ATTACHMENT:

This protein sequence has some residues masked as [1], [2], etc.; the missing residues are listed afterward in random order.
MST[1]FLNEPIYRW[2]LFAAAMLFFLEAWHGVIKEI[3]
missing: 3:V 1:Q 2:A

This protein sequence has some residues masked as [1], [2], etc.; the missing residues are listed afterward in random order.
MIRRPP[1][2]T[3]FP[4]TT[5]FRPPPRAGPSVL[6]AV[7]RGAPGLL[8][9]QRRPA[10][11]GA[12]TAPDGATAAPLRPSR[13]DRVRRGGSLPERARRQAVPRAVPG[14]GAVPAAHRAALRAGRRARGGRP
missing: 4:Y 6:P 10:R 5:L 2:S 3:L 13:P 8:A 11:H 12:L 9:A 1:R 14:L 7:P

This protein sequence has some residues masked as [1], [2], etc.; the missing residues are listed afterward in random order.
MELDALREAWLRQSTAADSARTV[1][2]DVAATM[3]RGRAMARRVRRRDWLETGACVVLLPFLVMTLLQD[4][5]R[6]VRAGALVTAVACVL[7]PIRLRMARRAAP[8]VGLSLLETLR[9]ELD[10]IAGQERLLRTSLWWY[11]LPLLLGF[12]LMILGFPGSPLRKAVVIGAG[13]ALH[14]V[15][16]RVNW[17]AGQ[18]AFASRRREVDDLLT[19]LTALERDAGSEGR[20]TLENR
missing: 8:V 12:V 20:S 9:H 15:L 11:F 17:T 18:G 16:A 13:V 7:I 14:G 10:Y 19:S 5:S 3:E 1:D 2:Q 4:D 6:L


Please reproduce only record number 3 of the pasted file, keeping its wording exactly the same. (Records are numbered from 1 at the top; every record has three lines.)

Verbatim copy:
This protein sequence has some residues masked as [1], [2], etc.; the missing residues are listed afterward in random order.
MELDALREAWLRQSTAADSARTV[1][2]DVAATM[3]RGRAMARRVRRRDWLETGACVVLLPFLVMTLLQD[4][5]R[6]VRAGALVTAVACVL[7]PIRLRMARRAAP[8]VGLSLLETLR[9]ELD[10]IAGQERLLRTSLWWY[11]LPLLLGF[12]LMILGFPGSPLRKAVVIGAG[13]ALH[14]V[15][16]RVNW[17]AGQ[18]AFASRRREVDDLLT[19]LTALERDAGSEGR[20]TLENR
missing: 8:V 12:V 20:S 9:H 15:L 11:F 17:T 18:G 16:A 13:V 7:I 14:G 10:Y 19:S 5:S 3:E 1:D 2:Q 4:D 6:L